AGENT STEEL – Alienigma

AGENT STEEL - Alienigma
  • 6/10
    AGENT STEEL - Alienigma - 6/10


Mascot Records
Release date: September 14, 2007

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Agent Steel is, of course, among the many bands that in the eighties released a couple (or slightly more) studio outputs, were inactive throughout a good chunk of the nineties only to re-emerge when more people could actually be bothered to listen to Metal again. Like some of these bands, Agent Steel did so with a new line-up and a partially new musical scope to show off because of it. Whereas ancient Agent Steel specialized in Speed Metal with high-pitched vocals, the current incarnation are a much heavier and darker entity all together. Reforming the band without its former singer John Cyriis and taking on a new, more modern direction caused the usual flare, “enraging” many old-scholars who probably see the band using their established banner for riding on solely name recognition purposes. Whereas such is possible that more people than not disapprove of an Agent Steel without Cyriis, and likewise are confused with the modern leanings of today’s band, the works produced since the reformation, namely Omega Conspiracy (1999) and especially Order of the Illuminati (2003) stand as mighty impressive outputs by themselves and could be judged as a new band entirely, serving as a platform for the band to be a force to be reckoned with alongside newer bands in the Power/Thrash field as well.

Alienigma has been long in the making. Is it heavy? Oh yes. For pure, fat-patterned matter, Alienigma may prove to be the heaviest and darkest album thus far in the band’s career. As such, it will surely leave fans as divided in their opinions as ever concerning Agent Steel as a valid band today. The negative side of Alienigma is the album fails to maintain a high level of quality … after a promising start with “Fashioned From Dust” and the very impressive “Wash This Planet Clean,” it sort of stalls in progression, and a sense that the album is slightly anonymous creeps in. Either that or Alienigma just isn’t even enough to grab the ears for fifty-three minutes straight. Indeed, though, “Hybridized” slips through the filter, as does “Extinct,” for instance.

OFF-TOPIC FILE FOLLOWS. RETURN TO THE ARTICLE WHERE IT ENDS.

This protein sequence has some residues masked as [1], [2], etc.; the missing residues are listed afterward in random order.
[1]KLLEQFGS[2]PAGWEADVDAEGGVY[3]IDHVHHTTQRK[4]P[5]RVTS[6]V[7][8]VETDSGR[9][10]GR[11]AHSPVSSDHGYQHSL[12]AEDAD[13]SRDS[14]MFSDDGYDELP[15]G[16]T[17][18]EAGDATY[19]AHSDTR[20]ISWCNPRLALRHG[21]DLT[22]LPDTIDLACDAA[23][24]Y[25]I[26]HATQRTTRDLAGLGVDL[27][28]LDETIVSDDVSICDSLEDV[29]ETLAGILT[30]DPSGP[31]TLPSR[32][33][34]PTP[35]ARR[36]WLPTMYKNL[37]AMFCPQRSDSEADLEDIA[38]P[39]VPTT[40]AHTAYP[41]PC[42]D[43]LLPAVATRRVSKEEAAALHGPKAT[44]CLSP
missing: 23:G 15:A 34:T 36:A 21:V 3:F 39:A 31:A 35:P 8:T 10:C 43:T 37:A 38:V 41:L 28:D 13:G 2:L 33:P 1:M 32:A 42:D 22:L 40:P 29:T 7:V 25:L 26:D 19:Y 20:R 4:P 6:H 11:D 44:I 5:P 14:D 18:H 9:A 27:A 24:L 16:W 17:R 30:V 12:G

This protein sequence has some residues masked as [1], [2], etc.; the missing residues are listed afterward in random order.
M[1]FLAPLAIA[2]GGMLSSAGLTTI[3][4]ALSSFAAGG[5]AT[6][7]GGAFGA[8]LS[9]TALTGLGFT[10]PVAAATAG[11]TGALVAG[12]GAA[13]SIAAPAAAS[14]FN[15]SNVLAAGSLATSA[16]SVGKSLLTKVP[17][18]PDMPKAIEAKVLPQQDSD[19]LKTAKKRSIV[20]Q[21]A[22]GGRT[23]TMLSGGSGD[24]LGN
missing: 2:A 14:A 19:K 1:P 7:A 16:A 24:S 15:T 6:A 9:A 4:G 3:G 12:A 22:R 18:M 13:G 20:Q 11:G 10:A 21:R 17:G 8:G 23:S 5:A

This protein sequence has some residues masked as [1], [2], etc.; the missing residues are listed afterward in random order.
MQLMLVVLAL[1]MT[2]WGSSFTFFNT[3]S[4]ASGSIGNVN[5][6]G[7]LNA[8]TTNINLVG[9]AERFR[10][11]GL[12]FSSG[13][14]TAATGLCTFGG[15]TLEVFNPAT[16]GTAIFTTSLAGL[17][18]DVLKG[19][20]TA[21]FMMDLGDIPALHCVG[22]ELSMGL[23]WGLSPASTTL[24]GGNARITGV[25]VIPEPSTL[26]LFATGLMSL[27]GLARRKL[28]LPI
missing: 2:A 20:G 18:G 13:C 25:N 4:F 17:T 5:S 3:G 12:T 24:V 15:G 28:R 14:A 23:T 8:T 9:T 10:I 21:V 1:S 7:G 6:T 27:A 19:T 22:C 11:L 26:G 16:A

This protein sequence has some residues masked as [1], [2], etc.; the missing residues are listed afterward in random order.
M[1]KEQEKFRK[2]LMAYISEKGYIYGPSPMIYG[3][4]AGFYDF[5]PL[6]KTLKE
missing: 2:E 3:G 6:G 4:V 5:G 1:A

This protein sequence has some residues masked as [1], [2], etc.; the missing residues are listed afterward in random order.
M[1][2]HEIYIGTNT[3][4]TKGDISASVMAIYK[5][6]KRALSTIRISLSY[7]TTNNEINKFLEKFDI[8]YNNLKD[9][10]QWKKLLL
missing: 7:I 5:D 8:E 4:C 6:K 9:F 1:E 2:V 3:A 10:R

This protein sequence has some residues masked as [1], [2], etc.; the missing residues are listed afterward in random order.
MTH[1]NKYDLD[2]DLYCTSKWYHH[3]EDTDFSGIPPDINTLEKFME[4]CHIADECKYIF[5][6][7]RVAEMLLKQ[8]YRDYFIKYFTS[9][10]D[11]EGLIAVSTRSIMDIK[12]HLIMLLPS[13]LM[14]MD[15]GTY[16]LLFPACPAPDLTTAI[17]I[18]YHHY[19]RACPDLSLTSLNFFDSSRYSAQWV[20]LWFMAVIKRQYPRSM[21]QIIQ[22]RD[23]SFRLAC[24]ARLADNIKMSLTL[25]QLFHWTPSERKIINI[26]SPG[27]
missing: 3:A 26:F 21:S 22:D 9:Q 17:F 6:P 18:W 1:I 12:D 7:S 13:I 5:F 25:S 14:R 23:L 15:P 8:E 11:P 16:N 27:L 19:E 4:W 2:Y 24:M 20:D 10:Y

Still, this is powerful enough to give a healthy number of bands a run for their money. In songs like “Tiamat’s Fall,” the old Thrash side of the band is alive and well, but presented in a down-tuned present day setting, as is to be expected. “Hail To The Chief” delivers present day Agent Steel as more sonically modern than ever, and one can easily imagine many former admirers wrinkling their nose at this one, whilst others may applaud the band for still being able to come up with new ways to present themselves with their music.

On the whole, as another Agent Steel work, Alienigma fills its purpose and should appeal to the already converted followers of this lineup, but it’s unfortunately not convincing enough to further build on the ground work of its two predecessors, and for the first time since the reformation, proves not to be a notch move up.


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